Bad news for the defense, although they had to see it coming. Even though his second-degree murder conviction carried a potential sentence of 40 years, Derek Chauvin’s status as a first-time offender put him in range for a 12-15 year prison sentence. However, the judge presiding in the trial over the death of George Floyd in police custody ruled this morning that aggravating factors apply — and Chauvin might get a lot closer to that 40-year maximum as a result:
A Minnesota judge has ruled that there were aggravating factors in the death of George Floyd, paving the way for a longer sentence for Derek Chauvin, according to an order made public Wednesday.
In his ruling, Judge Peter Cahill found that Chauvin abused his authority as a police officer when he restrained Floyd last year, and that he treated Floyd with particular cruelty.
Still even with the aggravating factors, legal experts have said, Chauvin is unlikely to get more than 30 years when he is sentenced June 25.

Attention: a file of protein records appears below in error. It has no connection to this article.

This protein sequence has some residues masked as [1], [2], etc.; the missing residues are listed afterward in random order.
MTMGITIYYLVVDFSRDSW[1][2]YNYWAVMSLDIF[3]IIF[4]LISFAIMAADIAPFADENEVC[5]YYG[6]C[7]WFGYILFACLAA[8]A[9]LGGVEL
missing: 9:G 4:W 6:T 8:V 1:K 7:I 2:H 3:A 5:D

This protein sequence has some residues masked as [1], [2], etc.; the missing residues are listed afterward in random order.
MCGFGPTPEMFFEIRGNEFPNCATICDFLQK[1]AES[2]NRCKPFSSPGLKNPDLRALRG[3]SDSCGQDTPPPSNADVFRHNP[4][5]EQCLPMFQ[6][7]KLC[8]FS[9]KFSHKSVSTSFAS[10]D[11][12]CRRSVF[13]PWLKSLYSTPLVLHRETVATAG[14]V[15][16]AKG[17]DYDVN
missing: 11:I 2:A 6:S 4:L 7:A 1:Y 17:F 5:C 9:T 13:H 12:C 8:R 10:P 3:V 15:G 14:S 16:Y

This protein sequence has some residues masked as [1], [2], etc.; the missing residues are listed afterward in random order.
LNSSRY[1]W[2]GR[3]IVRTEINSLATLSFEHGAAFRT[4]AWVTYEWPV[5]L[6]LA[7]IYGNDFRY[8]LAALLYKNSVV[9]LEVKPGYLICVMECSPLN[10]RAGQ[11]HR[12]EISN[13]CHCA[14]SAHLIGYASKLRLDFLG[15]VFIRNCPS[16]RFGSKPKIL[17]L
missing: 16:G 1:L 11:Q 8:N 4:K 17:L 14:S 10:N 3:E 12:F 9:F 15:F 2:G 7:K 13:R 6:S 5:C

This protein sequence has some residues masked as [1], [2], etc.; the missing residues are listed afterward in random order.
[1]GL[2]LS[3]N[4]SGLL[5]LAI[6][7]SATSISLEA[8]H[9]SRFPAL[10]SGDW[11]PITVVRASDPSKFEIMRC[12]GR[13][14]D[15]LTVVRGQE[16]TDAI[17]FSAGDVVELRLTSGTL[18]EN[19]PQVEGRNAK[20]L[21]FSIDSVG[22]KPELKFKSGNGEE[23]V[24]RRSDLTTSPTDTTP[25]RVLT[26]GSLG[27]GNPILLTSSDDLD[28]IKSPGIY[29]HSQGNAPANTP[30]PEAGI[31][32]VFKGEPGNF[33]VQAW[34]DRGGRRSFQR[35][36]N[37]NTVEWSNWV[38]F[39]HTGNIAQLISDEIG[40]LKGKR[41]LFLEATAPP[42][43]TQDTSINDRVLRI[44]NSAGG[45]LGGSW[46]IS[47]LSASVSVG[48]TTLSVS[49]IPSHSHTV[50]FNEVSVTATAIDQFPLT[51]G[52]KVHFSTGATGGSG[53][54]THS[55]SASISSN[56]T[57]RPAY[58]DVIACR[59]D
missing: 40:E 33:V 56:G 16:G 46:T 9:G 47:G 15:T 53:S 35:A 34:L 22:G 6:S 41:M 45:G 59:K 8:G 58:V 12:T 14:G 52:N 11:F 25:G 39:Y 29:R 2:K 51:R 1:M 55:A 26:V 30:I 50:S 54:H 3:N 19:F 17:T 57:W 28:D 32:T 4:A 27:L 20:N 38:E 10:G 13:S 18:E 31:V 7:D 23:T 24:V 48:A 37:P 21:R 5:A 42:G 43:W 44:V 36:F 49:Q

Thirty years is still twice as much as sentencing guidelines indicated prior to this ruling. And now that Cahill has raised those expectations, anything significantly less than thirty, and especially closer to the 12.5-15 year range, will feel like a disappointment.
Still, one has to agree with Cahill’s reasoning on this point, especially after watching the video:
— Jason DeRusha (@DeRushaJ) May 12, 2021
One question that will arise from this ruling will be whether it’s applicable to the other three officers, who will be tried in August. The cruelty findings here are all personal to Chauvin. Two of the other officers also restrained Floyd on the ground, although how and for how long will be an important consideration for Cahill in that trial. The other defendants will have at least one aggravating factor in common with Chauvin, though — acting under color of authority.
That finding does make the Department of Justice’s civil-rights indictment look even more unnecessary and political. That’s precisely the predicate for their indictment — so why duplicate it if Chauvin ends up with a lengthy sentence?
Update: Read the whole ruling here. It’s only six pages long and is a quick read.